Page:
A little “time alone” benefits us all

My boys have been together the majority of the summer. From sun up to sun down — they share a room, toys and parents. On Wednesday my husband took our older son to a lecture about a computer programming system they’ve been using together. That meant our younger son and I had a “date night”.

Given that his big brother was getting dinner out, my younger son quickly convinced me it was only fair that we went out to eat, too. After dropping big brother and my husband at the park and ride, we headed to Taqueria Guayamas, my son’s choice.

In the car, almost as soon as the door had shut he said, “It’s nice to have time alone with you, Mama.”

He continued to talk, almost non-stop, for the remainder of the evening. The “stage” was his…and he made the most of it. Speculation about what we’d do with our free hours. Discussion of what it will be like in Kindergarten. Musings over the people at the table next to us in the restaurant. You name it, he covered it.

As an only child, I never had to share the stage with a sibling. Seeing how excited he was for “time alone” made me realize how both our sons need that alone time with a parent more regularly.

As the younger brother, my son has always shared the stage. I know he likes having a brother…most of the time. But “alone time” with me was a good opportunity for him to be in charge. For him to talk. For him to get all the attention.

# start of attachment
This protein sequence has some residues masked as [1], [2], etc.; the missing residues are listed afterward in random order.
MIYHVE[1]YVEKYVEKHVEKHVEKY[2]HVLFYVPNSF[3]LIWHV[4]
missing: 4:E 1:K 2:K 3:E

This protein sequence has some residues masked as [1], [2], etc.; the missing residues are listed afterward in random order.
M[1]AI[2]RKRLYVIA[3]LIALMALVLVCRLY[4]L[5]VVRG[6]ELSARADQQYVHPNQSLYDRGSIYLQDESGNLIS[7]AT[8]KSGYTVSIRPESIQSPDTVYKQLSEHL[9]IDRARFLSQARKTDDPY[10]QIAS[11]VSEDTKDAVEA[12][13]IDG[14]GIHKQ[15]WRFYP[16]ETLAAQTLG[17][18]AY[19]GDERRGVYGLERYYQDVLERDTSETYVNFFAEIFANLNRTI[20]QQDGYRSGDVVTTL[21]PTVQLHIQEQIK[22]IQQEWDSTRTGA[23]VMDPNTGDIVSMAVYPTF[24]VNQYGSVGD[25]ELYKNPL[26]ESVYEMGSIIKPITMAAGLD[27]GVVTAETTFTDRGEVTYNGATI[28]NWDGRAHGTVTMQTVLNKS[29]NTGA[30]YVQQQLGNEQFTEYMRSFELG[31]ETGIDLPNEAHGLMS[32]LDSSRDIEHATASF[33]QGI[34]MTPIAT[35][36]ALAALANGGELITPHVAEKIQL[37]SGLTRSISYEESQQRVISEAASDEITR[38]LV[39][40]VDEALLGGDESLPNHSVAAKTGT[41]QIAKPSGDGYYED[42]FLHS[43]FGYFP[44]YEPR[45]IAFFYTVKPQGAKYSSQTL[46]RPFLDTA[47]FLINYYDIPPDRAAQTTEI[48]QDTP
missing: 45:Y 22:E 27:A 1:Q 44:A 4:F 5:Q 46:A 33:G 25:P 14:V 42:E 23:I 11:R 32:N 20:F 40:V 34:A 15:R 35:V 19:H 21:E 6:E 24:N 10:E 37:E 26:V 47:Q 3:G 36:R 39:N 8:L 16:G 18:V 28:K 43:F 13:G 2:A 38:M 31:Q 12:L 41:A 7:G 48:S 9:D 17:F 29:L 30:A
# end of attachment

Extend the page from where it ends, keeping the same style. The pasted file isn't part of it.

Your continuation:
Only when it was time for bed did he show signs that he missed his big brother.

“I’ll just wait to sleep until he gets home,” he mentioned casually from his top bunk.

He’d been asleep for an hour by the time my husband and older son got home.

“Where’s E?” my older son asked as soon as he was in the door.

Yes, they both thoroughly enjoyed their “time alone” with a parent. But, it was reassuring that by the end of the night, reconnecting with each other was top of mind.

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5 Responses to A little “time alone” benefits us all

  1. Tonya says:

    So glad that you are back at your blog! Your insights are a good reminder of how important it is to mindfully process all of the things that are quickly thrown at us as parents.
    Thank you Liz!

  2. Liz says:

    Thank you for reading, Tonya. You’re so right – things fly by and processing them helps.

  3. Stephanie says:

    It’s so true what you say about the younger sibling! And, I think it’s important for both kids to get alone time with EACH parent. Our daughter tends to get alone time with me but rarely with her dad, where as our son gets both. You’ve made me realize that it’s time to change that! 🙂

  4. Patti Auburn says:

    It’s really nice to know that this generation of parents is so enlightened. I do believe your boys will grow into caring and well adjusted men. (As well as cutie pies!)

  5. Andrea says:

    Sweet! My younger two boys–8-y-o twins–never have time apart…they’ve always slept, eaten, gone to daycare and school together, had the same playdates and parties and sports practices. This past spring, one of them moved out of their shared bed and bedroom to our futon/guest bed in the downstairs sun room (a temporary arrangement, since it’s a very cold room in the winter, and also I want my sun room back); this year they will have different classrooms/teachers for the first time (and they’re okay with that for the first time), A few weeks ago, I was taking the kids to the lake, and one of the twins opted to stay home with his dad. It felt very weird for me to only have big brother and one of the twins, and I have to say it was hard for me to leave one at home (“but you’ll miss all the FUN!” I kept thinking), but he had a wonderful time alone with his dad…and his brother had a nice break from him. I know it’s something that should probably happen more often, but so hard to find the time and opportunity, isn’t it?

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